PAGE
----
Leader: True Scot and great Briton

THE debate comes around with the regularity of Wimbledon. “I am Scottish” says Andy Murray but, he adds, “I am also British”. In another place or at another time this might be considered a statement of the obvious. But in Scotland today, sport is politics by other means.

Few things are more tiresome than the claim, much enjoyed by the chippier brand of Scot, that Murray is British when winning but Scottish any time he is defeated. This is a joyless, whining brand of parochialism that, consciously or not, seeks the pleasure of being slighted so that pompous, thin-spirited umbrage may be taken. It is juvenile and, worse still, based on a myth for, actually, few, if any, English commentators make any such distinction.

It is also untrue that English tennis fans are somehow scunnered by Murray’s Scottishness. He may not be quite as popular in the Home Counties as Tim Henman was but this scarcely means he is unpopular. The suggestion Murray is somehow “anti-English” is similarly absurd.

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In fact, millions of English people derive great pleasure from Murray’s performances just as much as Scots take pride in the achievements of the country’s most successful athlete. Murray is by some distance the greatest Scottish tennis player of all time and, by any reasonable definition, the finest British player since Fred Perry. That is no small achievement. He deserves the support he receives, wherever it comes from.

Similarly, only the most stubborn or narrow-minded brand of nationalist will fail to be pleased by the successes of Britain’s Olympic athletes this summer. If Scots derive extra satisfaction from the performances of athletes such as Sir Chris Hoy this scarcely means they cannot appreciate sportsmen and women from other parts of these islands. Did Scots not thrill to the achievements of Olympians such as Sir Steve Redgrave and Matthew Pinsent? Of course they did. And when Britain plays a Davis Cup match in Glasgow do Scots hesitate before supporting Murray and his colleagues because they’re playing under the Union Flag? Of course not.

Nevertheless, if some nationalists are prone to taking a narrow view of these matters so are some Unionists. Alex Salmond – a keen tennis fan, if not a player himself – will take his place in the Royal Box to watch today’s final. Doubtless Salmond’s more churlish critics will consider this yet another example of nationalist grandstanding even though no-one is surprised, or thinks it worthy of comment, when other political figures attend sporting events in which one of their compatriots feature.

After Murray’s semi-final triumph Downing Street announced that the saltire would fly alongside the Union Flag at Number 10 yesterday. This nod to Scottish sensitivities – and pride – is both fitting and another reminder, if it be thought needed, that many English people are more mindful than once seemed the case of the layered nature of national identity in Britain today.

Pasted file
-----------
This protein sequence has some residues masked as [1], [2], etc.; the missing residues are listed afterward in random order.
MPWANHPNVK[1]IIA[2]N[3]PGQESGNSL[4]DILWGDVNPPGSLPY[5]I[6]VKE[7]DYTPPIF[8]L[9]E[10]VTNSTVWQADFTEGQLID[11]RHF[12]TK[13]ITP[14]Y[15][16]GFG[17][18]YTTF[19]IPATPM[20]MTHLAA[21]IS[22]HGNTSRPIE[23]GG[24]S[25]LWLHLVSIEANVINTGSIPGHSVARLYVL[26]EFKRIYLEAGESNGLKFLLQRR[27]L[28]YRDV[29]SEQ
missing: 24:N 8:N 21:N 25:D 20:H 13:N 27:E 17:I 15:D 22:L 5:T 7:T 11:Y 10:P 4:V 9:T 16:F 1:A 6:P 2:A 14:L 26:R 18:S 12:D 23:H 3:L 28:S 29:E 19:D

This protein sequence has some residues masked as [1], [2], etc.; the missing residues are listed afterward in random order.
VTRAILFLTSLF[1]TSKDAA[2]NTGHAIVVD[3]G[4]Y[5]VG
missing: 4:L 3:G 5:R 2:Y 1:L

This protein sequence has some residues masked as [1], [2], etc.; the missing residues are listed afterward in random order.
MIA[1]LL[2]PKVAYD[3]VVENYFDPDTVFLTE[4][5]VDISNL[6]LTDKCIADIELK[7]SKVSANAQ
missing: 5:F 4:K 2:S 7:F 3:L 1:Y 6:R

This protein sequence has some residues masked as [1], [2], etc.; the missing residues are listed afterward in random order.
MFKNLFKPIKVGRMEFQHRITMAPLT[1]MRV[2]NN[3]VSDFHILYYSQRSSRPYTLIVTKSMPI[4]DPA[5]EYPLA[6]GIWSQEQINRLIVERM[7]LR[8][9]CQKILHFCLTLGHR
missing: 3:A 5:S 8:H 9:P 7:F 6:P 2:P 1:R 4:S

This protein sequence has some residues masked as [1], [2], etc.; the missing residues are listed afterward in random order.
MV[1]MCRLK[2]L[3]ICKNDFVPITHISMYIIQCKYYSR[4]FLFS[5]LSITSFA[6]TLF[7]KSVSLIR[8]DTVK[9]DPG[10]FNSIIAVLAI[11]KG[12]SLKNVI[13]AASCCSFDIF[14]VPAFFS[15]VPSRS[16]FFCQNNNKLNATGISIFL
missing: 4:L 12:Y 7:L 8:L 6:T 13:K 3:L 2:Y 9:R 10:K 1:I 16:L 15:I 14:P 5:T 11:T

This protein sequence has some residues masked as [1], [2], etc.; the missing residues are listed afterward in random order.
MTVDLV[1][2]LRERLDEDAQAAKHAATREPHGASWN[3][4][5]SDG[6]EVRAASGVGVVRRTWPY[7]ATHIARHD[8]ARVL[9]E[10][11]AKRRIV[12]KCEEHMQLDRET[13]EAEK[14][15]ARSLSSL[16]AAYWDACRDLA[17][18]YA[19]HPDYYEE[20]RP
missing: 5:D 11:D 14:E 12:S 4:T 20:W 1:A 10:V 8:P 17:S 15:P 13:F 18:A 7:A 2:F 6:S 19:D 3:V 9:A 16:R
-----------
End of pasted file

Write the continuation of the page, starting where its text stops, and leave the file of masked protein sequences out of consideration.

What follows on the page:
Of course, it is only a tennis match. Win or lose, Murray has given his supporters, wherever they hail from, a fortnight to remember. Sensibly, he is reluctant to be drawn into political matters, but Scots – and other Britons – of any and all political persuasions will unite to support him this afternoon.

Murray has a good claim to be considered the finest player to have never won a Grand Slam tournament. With luck – and given Roger Federer’s presence, some luck may be required – he will no longer enjoy that dubious distinction this evening.

Food for thought

The pattern of the recession has largely been that of small-scale redundancies and bankruptcies rather than the mass

industrial closures of the past. Which is why the threat to 1,700 jobs last week at the Hall’s meat processing plant in West Lothian came as such a brutal shock not only to the loyal workforce but to the body politic as well in Scotland. The Scottish Government was right to send out its big guns – Alex Salmond and John Swinney – to get over the message that it is worth fighting to avoid the pain of jobs losses to so many families. If the plant does go under, a comprehensive plan to help workers improve their skills will be required so that, if and when the economy revives, they can take advantage of opportunities. But aside from short-term rescue plans, a longer-term culture change over food production is necessary, where the merits of high-quality, locally sourced and affordable food is encouraged and promoted with far more enthusiasm. Govern­ment should play its part, but so, too, must the all-powerful supermarkets whose financial muscle can make all the difference. They need to show they are paying heed to local suppliers and processors, not just playing them off against one another. Ultimately, however, it is a question for consumers as well: are shoppers willing to pay more for their food at a time when austerity is in the air, just because it has “Scottish” on the label? The negative answer to that is being paid in Broxburn.